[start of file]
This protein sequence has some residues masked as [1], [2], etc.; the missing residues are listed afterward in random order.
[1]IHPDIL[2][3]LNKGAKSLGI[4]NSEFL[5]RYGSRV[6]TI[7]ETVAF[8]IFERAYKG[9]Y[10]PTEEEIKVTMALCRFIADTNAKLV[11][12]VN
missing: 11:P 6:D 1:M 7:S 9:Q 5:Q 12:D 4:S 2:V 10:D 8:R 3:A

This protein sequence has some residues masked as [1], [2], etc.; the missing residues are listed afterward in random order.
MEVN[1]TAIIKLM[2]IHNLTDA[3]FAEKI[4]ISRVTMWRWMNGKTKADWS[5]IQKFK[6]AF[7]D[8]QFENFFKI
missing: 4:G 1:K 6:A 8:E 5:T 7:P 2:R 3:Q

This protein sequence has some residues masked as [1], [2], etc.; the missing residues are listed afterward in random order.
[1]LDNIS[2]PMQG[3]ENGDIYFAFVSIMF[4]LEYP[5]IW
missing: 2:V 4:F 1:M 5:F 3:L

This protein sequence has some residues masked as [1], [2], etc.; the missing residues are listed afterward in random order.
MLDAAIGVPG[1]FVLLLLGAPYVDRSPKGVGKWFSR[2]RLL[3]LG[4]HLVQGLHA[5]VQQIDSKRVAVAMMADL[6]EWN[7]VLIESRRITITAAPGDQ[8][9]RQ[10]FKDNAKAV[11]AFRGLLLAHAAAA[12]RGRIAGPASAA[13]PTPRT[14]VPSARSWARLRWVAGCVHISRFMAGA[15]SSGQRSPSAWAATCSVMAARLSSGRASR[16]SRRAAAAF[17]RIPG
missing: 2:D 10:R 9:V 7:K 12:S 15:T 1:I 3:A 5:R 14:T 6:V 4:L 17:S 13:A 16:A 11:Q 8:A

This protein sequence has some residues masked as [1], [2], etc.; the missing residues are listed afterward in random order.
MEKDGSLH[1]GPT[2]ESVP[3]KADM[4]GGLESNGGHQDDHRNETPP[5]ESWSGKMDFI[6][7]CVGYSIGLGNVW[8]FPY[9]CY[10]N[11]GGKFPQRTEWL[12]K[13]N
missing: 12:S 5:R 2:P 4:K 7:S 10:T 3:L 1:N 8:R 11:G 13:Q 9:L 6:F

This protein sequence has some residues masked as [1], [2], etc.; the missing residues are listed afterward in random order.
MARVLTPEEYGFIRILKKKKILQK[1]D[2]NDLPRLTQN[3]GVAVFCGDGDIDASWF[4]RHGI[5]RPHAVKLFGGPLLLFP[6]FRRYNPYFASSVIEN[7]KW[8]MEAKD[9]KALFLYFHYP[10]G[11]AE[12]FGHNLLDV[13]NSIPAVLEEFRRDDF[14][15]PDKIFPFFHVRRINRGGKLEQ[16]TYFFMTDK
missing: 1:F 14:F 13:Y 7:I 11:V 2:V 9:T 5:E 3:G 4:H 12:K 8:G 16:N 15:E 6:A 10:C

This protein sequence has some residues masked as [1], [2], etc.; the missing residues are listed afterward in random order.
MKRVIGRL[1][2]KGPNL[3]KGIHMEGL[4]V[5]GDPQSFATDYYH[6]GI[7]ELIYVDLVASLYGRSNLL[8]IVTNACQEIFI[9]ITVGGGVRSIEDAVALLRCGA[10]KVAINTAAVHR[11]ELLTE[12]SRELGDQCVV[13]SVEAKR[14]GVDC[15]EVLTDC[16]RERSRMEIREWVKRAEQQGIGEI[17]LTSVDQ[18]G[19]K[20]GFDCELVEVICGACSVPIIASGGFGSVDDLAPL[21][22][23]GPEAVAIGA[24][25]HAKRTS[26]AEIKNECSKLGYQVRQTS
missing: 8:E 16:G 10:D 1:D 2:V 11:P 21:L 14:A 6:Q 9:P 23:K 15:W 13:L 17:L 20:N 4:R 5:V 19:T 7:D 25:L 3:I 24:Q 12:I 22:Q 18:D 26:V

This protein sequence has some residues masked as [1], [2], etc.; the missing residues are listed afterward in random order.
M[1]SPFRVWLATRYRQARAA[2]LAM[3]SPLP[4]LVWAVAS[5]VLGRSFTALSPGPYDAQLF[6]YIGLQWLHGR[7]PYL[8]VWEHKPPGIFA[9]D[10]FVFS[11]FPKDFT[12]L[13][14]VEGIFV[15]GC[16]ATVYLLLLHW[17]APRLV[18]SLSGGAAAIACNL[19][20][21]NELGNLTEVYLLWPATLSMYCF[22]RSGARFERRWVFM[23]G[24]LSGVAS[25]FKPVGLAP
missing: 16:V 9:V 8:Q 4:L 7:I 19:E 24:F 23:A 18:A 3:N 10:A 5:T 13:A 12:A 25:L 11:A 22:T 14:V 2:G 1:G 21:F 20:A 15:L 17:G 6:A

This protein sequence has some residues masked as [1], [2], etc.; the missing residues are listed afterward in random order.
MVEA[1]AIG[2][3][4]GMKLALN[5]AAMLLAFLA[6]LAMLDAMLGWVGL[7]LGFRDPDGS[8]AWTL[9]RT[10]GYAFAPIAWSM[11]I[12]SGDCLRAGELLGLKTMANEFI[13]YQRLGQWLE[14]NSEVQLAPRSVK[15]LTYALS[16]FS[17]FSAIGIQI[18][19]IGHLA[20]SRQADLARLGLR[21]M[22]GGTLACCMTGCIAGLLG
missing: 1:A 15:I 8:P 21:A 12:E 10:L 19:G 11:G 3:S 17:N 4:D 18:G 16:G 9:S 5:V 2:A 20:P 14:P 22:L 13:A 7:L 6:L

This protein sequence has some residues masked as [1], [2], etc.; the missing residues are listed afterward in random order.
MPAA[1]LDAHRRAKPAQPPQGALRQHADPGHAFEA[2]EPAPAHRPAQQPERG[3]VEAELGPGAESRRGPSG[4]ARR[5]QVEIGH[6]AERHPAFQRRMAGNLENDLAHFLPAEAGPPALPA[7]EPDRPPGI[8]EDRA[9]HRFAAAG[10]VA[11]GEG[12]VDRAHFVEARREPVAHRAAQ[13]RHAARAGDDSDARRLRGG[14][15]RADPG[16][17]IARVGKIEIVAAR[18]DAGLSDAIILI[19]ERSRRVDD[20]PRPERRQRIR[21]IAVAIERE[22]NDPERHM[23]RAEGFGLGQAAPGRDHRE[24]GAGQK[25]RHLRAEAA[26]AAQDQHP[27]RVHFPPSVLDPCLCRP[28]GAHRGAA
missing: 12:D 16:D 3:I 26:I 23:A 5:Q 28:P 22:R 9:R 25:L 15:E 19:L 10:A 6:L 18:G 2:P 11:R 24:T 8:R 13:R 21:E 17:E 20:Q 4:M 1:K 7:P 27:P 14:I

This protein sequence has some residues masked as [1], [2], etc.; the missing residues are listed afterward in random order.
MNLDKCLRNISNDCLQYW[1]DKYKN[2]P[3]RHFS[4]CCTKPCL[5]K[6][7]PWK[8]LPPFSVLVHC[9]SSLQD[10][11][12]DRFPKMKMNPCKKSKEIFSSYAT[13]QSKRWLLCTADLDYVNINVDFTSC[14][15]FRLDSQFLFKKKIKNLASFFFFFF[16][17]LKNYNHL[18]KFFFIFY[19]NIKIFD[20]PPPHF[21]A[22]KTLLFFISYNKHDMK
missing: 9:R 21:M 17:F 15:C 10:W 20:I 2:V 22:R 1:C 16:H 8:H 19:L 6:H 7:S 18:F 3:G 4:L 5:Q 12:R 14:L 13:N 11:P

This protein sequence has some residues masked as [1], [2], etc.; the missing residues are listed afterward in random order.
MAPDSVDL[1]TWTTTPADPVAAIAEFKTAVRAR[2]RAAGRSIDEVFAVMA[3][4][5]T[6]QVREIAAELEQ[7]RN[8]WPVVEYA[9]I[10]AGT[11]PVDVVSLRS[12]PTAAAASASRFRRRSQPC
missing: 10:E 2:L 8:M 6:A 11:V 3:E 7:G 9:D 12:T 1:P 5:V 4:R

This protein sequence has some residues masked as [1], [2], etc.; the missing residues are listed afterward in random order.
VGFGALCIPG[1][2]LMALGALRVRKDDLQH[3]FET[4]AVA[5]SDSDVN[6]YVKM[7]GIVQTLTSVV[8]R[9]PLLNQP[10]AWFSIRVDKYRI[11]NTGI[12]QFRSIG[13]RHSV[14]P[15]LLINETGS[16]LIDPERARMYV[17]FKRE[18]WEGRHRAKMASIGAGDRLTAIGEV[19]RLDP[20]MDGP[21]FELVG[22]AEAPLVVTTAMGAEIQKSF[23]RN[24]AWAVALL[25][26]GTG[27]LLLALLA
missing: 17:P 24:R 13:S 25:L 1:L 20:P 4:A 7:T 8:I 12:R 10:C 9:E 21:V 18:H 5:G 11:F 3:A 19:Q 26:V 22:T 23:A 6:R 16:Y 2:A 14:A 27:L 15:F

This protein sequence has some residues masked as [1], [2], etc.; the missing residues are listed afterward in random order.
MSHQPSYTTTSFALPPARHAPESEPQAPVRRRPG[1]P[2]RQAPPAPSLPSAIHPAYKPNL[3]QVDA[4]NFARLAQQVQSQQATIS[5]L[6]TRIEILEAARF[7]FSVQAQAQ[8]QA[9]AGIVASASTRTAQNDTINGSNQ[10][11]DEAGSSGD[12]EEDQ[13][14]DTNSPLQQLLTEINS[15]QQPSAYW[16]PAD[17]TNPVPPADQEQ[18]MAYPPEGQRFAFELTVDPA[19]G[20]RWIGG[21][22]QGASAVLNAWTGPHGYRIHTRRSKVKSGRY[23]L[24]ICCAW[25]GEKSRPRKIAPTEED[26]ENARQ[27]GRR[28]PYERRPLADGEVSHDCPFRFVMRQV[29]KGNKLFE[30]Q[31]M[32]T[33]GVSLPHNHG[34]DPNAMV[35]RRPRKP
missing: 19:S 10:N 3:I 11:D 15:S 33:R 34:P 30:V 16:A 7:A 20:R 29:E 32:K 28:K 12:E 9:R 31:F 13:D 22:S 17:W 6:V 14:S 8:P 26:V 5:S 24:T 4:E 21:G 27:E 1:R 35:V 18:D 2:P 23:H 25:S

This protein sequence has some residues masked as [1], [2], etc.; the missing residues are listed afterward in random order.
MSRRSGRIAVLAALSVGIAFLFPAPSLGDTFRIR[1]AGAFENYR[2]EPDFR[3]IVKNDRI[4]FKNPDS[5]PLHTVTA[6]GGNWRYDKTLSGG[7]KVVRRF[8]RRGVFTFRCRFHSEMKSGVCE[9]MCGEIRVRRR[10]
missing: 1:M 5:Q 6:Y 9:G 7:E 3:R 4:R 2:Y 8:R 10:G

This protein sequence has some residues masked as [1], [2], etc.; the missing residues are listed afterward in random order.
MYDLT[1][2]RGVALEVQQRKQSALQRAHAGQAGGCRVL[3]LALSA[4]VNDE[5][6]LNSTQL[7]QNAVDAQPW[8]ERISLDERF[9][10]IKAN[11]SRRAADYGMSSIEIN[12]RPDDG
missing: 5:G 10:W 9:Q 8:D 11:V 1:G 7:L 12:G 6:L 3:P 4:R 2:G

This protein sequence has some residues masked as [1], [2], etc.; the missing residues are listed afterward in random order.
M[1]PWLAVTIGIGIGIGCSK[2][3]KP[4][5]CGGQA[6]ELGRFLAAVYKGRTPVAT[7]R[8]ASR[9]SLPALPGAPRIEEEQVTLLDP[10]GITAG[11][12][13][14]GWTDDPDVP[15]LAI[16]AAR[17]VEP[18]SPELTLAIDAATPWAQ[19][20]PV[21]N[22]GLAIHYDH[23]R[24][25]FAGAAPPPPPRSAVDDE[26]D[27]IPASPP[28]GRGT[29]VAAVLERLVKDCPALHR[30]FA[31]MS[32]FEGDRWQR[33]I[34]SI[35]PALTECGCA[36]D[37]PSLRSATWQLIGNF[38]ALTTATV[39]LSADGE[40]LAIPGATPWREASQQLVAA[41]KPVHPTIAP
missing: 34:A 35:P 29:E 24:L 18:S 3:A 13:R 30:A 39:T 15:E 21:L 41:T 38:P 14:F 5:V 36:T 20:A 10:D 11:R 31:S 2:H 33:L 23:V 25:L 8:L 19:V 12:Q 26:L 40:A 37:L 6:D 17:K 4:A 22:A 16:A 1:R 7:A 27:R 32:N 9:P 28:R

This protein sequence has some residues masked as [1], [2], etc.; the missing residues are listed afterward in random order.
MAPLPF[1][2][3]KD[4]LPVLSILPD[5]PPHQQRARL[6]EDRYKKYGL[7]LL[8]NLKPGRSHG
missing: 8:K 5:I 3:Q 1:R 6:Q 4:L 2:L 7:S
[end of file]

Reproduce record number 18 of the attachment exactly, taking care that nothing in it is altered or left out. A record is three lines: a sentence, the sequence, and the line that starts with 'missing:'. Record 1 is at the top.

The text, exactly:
This protein sequence has some residues masked as [1], [2], etc.; the missing residues are listed afterward in random order.
MAPLPF[1][2][3]KD[4]LPVLSILPD[5]PPHQQRARL[6]EDRYKKYGL[7]LL[8]NLKPGRSHG
missing: 8:K 5:I 3:Q 1:R 6:Q 4:L 2:L 7:S